ST. PAUL, Minn. (WCCO) — Gov. Tim Walz says his budget is more than a fiscal spreadsheet — he calls it a “moral” document.
“This budget reflects the morals and values of the people of Minnesota. This is the budget that Minnesotans voted for by historic numbers in November,” Walz said.READ MORE: Vaccine Doubts Fuel Dr. Scott Jensen's Rise In Minnesota Governor Race
Walz’s sweeping budget includes $523 million for Minnesota classrooms, a new $60 million paid family leave program and a 20-cent-per-gallon gas tax hike.
The governor says raising the gas tax is necessary to build and repair hundreds of roads and bridges in poor condition. He says it’s exactly what he told voters who elected him in record numbers — and what voters expect from him in return.
“Minnesota’s crumbling infrastructure is putting our safety at risk,” Walz said.
His proposed hike is 20 cents per gallon over two years. Some drivers already feel the pinch.
“I’m pretty much paycheck to paycheck as is,” driver April Van Vegagl said.
So any increase for whatever reason makes some want to put on the brakes.
“My initial reaction is, ‘Oh no, not more money for gas,’” driver Sandy Akabwai said.
Department of Transportation Commissioner Margaret Anderson Kelliher says the 20-cent gas tax per gallon would happen over two years.
“The gas tax would be raised four times, a nickel each time,” Anderson Kelliher said. “We need it because our system is behind. It’s deteriorating right now.”
The proposed hike adds about 70 percent more to the current 28.6 cent state gas tax. The commissioner explains this would make up for funding that used to come out of the general fund and it would pay off transportation funding debt.READ MORE: 'Perfect Timing To Go': MEA Marking One Of The Busiest Travel Weekends Of The Fall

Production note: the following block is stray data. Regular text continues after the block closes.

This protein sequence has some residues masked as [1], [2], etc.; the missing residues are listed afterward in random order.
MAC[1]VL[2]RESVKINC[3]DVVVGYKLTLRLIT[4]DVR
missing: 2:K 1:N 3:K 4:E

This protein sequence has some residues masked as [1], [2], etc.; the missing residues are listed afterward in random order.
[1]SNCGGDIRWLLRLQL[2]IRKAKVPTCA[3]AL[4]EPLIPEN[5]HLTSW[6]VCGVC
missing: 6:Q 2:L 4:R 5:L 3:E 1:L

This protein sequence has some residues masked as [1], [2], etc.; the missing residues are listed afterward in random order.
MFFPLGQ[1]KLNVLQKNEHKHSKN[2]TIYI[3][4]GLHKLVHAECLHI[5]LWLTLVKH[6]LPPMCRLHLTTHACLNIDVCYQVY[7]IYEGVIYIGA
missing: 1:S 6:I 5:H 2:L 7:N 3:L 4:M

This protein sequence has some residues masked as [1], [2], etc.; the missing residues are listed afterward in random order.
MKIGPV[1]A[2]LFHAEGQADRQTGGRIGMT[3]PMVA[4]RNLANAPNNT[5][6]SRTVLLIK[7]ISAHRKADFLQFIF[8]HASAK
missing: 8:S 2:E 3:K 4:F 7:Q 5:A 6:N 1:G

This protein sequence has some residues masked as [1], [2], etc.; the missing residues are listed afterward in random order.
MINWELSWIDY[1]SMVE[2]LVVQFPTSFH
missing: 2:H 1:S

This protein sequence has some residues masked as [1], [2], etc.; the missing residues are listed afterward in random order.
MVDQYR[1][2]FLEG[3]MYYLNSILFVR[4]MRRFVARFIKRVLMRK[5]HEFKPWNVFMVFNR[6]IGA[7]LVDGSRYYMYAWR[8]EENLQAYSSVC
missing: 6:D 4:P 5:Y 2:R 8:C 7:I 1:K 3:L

“The additional money beyond that helps us buy into having more mobility into the future, better, smoother traffic, less wear and tear on your vehicle,” Anderson Kelliher said.
Driver Mike Edwards says he understands the concept.
“I suppose one bill for getting my truck fixed something is going to be if I hit a big pothole, it’d probably be more expensive than the tax,” Edwards said.
Driver Greg Valentine is ready to buy in.
“I like to drive on nice roads, so money’s got to come from somewhere,” Valentine said.
But not so fast, said Akabwai.
“It doesn’t sound like a whole lot if you’re not driving a lot, but someone like me, I drive a lot for my job so that makes a big difference,” Akabwai said.
For a driver with a 15-gallon tank that fills up three times a month, the gas tax would add an extra $9 per month, or $108 per year.
If approved as is, the money would go to roads and bridges in the state, raising $1.9 billion by the time the tax is fully implemented.
Republican leaders say they’re shocked by the size and scope of Walz’s “One Minnesota” budget, which they dubbed “One Expensive Budget.” They say it catapults Minnesota into one of the highest-taxed states in the country.MORE NEWS: A Ride-Along With Minneapolis Police Shows How Staffing Shortages Have Officers Stretched Thin
“This uncontrolled spending will give Minnesota the reputation of being a cold California,” Senate Majority Leader Paul Gazelka, R-Nisswa, said.